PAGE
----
Friday, January 23, 2009

$27 that Changed the World

Have you heard about microfinancing? Do you know about the "banker of the poor?"

"Sometimes, a small amount of seed money is all it takes to break the cycle of poverty. The growing microfinance movement is planting seeds of health and financial independence around the world, and both borrowers and investors are reaping the benefits. "

"In the early 1970s, a young economics professor returned to his native Bangladesh after earning a degree at Vanderbilt University on a Fulbright scholarship. The professor, whose name was Muhammad Yunus, soon found a teaching position in the port city he’d grown up in, at Chittagong University. But beyond the city limits, a famine was sweeping the countryside. The elegant theories of his textbooks, Yunus discovered, seemed increasingly irrelevant next to the widespread desperation of the poor. "

"In search of a better understanding of what was happening, Yunus ventured into a nearby village, where he met women surviving on the profits from bamboo stools, which they made and sold for pennies a day. Their profits could be greatly increased, they told him, if they were not indebted to the local lender, who loaned them the money to buy their supplies and also bought their finished stools at a set price. "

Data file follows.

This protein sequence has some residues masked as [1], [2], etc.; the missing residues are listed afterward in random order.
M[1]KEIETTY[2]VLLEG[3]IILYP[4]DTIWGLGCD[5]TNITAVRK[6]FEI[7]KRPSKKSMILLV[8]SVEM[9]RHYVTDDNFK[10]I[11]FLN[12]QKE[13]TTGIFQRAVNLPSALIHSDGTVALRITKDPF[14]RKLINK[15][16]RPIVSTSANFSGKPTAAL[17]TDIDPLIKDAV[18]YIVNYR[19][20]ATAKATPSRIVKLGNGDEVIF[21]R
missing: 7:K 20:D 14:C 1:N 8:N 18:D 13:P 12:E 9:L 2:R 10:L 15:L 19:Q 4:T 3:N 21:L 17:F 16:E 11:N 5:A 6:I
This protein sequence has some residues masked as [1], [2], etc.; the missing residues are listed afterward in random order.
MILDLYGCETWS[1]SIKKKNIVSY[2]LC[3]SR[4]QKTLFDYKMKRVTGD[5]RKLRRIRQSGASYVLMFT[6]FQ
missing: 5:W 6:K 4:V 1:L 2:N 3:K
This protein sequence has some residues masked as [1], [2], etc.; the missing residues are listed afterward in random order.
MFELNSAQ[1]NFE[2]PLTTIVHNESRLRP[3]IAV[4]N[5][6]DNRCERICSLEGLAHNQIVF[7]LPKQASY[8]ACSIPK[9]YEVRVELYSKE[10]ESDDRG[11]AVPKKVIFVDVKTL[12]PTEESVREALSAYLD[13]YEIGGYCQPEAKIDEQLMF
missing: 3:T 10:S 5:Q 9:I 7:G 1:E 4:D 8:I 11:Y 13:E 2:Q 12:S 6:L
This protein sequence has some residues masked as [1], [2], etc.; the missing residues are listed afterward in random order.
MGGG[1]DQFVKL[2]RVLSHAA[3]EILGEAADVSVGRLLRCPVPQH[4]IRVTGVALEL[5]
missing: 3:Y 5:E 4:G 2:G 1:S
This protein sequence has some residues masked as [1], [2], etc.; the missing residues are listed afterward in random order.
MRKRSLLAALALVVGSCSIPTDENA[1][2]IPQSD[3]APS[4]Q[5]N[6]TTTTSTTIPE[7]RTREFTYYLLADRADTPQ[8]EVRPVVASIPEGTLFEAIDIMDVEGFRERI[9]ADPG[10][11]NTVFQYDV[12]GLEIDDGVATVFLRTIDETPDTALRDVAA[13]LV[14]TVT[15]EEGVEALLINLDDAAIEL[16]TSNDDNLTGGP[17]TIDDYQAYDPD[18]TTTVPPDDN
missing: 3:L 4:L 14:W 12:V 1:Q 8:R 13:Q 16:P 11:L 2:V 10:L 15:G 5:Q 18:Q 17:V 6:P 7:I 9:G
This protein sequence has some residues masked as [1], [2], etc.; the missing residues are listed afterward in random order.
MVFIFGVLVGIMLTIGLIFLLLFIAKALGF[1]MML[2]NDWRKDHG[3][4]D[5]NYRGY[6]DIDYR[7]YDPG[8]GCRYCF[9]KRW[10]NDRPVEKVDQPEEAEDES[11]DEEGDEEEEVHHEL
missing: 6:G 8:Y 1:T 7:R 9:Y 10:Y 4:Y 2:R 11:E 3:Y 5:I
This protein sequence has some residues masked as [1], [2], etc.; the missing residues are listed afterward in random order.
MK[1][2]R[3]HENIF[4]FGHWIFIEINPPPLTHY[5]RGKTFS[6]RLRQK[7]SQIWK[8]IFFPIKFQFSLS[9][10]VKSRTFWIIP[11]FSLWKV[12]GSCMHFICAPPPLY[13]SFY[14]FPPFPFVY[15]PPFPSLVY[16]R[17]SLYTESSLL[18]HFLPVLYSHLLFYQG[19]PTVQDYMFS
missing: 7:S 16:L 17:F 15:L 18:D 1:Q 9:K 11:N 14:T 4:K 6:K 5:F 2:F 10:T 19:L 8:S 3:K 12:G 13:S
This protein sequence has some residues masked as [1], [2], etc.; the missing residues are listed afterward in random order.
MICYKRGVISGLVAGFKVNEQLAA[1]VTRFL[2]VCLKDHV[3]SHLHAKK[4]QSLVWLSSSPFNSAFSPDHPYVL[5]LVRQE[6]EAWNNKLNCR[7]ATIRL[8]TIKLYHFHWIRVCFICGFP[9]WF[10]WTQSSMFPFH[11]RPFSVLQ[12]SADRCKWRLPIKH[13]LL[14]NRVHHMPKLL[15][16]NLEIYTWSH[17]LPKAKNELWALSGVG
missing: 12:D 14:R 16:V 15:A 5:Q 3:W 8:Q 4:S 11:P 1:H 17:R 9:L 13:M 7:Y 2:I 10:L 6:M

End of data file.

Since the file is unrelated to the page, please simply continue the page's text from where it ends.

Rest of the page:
"To help the women pay off their debts and buy a supply of their own materials, Yunus loaned 42 villagers a total of $27. No longer in debt to the lender and able to sell their stools to the highest bidder, the women increased their daily profits from a few cents to more than a dollar."

Read more of this story and the larger project:

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